However, Carla’s patience is tested when the “body transformation” happens to Mack, who ends up becoming a popular social media influencer in her new “old woman” body, and Mack becomes an unreliable friend. This information was already revealed in the “Mack & Rita” trailer. You know a movie is bottom-of-the-barrel rubbish when there’s nothing salvagable that can be edited to make the movie’s trailer look interesting.

While the four gal pals are hanging out at a restaurant for lunch, Mack sees two elderly woman dining together at a nearby outdoor cafe. Mack says that she envies how life seems to be so simple for these senior citizens because these old women know who they are and what they want. Mind you, Mack knows nothing about these women or what their conversation is about, so she really has no idea if these women are as happy or as confident as she assumes they are. Mack has a weird fixation on thinking that women of retirement age are supposed to be happier than any other women just because elderly women have lived that long and are old enough to retire. It’s a very misguided and ignorant over-simplication of women.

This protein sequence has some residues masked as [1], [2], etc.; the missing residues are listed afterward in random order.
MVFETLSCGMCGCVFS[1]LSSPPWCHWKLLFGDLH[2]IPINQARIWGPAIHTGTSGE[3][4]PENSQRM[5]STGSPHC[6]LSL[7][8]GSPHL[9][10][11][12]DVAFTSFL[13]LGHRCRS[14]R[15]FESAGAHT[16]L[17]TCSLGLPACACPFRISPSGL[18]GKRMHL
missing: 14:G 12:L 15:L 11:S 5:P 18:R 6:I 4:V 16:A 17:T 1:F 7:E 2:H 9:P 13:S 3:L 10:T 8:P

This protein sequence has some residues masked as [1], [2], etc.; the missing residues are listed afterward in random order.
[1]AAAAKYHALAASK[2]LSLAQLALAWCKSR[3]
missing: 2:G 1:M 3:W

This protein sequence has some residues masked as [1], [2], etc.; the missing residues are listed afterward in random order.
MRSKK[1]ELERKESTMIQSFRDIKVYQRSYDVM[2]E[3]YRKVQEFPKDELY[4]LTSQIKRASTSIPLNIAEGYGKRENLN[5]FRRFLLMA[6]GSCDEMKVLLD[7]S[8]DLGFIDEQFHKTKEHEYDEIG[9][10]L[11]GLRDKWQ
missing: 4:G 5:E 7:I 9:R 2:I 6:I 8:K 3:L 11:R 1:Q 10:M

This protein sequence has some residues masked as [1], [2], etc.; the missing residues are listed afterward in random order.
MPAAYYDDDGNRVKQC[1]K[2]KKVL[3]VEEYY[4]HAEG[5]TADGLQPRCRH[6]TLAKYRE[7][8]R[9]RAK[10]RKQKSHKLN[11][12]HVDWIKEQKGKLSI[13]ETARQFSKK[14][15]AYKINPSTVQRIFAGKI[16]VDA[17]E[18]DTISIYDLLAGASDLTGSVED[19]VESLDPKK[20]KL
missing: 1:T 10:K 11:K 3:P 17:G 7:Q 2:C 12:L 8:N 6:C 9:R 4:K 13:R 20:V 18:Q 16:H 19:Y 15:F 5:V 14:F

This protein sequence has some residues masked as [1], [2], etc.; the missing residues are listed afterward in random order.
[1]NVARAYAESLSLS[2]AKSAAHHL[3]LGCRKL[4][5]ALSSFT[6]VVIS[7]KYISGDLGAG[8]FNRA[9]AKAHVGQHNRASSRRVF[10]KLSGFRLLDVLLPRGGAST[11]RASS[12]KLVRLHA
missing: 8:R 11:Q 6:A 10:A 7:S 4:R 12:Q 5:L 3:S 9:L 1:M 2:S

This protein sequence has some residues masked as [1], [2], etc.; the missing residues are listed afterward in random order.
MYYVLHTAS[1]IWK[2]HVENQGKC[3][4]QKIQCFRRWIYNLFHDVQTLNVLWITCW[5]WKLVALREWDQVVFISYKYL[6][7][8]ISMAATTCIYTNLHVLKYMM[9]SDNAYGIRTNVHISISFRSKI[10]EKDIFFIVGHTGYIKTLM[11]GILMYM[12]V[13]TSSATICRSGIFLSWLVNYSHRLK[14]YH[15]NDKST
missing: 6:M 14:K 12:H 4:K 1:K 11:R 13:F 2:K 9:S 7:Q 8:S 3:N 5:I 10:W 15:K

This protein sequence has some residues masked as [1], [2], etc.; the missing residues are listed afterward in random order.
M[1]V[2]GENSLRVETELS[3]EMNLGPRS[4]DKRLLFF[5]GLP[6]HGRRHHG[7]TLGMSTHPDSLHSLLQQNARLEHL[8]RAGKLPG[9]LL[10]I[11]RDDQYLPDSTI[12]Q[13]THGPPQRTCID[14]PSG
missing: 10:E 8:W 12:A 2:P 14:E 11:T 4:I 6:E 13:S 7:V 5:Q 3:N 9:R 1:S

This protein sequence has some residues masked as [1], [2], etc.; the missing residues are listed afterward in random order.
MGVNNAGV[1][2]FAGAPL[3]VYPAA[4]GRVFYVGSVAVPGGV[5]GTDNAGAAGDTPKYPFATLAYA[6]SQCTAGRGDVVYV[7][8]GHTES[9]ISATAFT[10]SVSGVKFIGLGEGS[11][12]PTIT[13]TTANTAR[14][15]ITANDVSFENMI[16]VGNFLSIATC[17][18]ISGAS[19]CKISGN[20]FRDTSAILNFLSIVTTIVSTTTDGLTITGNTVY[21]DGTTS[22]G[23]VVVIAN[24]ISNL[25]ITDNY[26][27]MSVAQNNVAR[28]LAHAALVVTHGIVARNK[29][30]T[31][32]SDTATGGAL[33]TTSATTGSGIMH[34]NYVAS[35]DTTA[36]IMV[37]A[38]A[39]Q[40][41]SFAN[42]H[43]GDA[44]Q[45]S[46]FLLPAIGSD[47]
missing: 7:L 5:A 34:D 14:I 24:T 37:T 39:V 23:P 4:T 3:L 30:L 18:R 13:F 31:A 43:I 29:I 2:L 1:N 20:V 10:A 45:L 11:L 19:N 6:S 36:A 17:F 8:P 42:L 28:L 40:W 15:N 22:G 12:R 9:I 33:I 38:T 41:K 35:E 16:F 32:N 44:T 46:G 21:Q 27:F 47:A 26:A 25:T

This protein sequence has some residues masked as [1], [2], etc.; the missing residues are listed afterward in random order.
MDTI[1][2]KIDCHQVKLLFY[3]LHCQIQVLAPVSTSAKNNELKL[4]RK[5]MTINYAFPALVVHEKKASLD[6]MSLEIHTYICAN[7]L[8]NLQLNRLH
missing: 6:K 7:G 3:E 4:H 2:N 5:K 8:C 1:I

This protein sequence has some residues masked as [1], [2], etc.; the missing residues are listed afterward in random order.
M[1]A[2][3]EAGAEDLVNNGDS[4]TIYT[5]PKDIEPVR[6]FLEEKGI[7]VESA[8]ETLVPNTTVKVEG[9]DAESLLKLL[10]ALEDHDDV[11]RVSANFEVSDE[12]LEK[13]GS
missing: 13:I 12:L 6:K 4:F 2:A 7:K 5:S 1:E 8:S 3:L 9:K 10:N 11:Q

Mack tells Carla when Mack points out the two elderly women having lunch together: “I want to be like them: just sitting around and falling asleep until someone shakes me awake.” What a condescending and ageist perception of elderly women. “Mack & Rita” repeatedly pounds this negative stereotype that women over the age of 70 are supposed to be boring, and then uses this unflattering perception as a flimsy plot device that’s not only stupid but it’s also offensive. The entire terrible premise of “Mack & Rita” is that any woman over the age of 70 who is not boring is the exception and probably does things that deserve to have people laughing at her because she’s supposed to be “too old” to do those things.

Mack’s body transformation happens as body transformations do in dimwitted and lazy movies: by a force of nature that is never explained in the movie. Mack sees a pop-up tent near the restaurant. The tent is advertising New Age type of services with the slogan “Regress and be blessed” written on a makeshift sign.

Out of curiosity, Mack goes in the tent and finds a spaced-out wannabe guru named Luka (played by Simon Rex, in an awful, hammy performance), who tells her to lie down in a run-down-looking tanning bed and think of any wish that she wants to come true. Mack wishes exactly what you think she wishes: “I want to be Grammie Martin!” Mack also shouts, “I’m a 70-year-old woman trapped in a body of a 30-year-old who just needs a minute to rest!”